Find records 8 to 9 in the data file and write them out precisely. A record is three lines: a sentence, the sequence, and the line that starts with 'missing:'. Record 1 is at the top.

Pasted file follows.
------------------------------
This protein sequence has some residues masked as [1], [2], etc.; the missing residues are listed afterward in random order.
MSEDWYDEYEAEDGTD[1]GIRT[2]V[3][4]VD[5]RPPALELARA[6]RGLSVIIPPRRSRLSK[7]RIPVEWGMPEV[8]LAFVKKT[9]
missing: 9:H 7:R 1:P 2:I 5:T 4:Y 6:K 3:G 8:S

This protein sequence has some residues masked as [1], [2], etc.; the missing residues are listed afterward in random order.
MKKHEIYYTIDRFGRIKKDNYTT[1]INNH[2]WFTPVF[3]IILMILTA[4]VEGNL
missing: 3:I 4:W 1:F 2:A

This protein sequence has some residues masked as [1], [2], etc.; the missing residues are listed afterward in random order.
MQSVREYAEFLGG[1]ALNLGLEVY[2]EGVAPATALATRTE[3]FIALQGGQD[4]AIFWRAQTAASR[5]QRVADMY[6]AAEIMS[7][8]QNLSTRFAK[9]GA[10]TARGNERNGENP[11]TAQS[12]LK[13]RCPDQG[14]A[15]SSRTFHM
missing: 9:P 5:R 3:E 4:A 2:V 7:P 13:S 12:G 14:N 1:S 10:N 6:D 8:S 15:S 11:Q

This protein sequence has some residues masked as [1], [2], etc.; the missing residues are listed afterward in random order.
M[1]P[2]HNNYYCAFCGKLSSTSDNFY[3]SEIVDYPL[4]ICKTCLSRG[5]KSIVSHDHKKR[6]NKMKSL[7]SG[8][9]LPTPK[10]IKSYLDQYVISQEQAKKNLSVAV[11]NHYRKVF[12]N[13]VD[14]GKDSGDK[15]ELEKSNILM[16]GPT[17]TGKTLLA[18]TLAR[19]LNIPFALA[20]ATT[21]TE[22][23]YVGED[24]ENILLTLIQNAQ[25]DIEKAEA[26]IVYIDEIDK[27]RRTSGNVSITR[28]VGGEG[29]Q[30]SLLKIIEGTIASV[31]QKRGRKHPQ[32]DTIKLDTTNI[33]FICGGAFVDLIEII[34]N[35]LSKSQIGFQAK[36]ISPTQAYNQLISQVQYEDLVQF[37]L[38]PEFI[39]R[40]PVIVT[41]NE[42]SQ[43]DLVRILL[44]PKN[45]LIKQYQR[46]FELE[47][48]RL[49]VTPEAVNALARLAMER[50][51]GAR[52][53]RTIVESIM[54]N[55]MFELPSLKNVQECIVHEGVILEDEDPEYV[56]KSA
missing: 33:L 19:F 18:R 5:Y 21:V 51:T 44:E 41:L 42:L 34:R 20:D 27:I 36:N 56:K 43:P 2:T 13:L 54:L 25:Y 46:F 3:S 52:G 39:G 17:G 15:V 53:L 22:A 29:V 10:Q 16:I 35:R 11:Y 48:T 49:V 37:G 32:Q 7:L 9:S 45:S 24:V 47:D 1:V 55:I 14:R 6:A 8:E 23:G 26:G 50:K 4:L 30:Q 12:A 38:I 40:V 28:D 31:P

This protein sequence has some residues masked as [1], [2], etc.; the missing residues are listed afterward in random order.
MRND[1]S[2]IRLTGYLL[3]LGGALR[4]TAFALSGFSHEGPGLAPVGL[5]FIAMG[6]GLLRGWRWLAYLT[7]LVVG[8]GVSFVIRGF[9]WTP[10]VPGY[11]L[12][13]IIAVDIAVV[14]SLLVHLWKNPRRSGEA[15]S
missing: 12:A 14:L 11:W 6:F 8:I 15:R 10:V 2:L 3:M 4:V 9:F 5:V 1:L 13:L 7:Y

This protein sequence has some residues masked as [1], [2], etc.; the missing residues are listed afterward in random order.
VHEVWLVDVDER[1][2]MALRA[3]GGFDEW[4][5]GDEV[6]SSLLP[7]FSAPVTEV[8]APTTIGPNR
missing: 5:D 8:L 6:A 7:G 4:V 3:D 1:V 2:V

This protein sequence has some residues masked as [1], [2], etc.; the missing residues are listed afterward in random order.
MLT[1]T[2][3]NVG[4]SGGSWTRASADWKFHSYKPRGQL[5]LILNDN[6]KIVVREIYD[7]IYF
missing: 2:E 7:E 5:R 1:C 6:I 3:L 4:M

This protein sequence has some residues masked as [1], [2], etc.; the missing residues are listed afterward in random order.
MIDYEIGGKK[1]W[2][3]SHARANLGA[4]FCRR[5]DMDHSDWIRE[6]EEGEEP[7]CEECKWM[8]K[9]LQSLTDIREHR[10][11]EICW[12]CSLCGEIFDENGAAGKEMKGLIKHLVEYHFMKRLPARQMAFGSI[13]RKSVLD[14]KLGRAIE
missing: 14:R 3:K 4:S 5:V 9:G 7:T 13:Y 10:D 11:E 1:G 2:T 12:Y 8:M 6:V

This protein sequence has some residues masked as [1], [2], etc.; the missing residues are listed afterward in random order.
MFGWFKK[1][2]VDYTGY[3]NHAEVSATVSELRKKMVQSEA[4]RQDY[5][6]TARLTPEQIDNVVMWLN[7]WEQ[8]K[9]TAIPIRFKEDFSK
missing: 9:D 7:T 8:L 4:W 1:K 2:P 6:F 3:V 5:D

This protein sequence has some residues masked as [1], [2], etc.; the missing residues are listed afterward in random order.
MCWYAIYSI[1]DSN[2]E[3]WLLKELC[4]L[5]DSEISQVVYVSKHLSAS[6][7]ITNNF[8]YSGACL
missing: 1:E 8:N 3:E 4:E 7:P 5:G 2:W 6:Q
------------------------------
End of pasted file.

This protein sequence has some residues masked as [1], [2], etc.; the missing residues are listed afterward in random order.
MIDYEIGGKK[1]W[2][3]SHARANLGA[4]FCRR[5]DMDHSDWIRE[6]EEGEEP[7]CEECKWM[8]K[9]LQSLTDIREHR[10][11]EICW[12]CSLCGEIFDENGAAGKEMKGLIKHLVEYHFMKRLPARQMAFGSI[13]RKSVLD[14]KLGRAIE
missing: 14:R 3:K 4:S 5:V 9:G 7:T 13:Y 10:D 11:E 1:G 2:T 12:Y 8:M 6:V

This protein sequence has some residues masked as [1], [2], etc.; the missing residues are listed afterward in random order.
MFGWFKK[1][2]VDYTGY[3]NHAEVSATVSELRKKMVQSEA[4]RQDY[5][6]TARLTPEQIDNVVMWLN[7]WEQ[8]K[9]TAIPIRFKEDFSK
missing: 9:D 7:T 8:L 4:W 1:K 2:P 6:F 3:V 5:D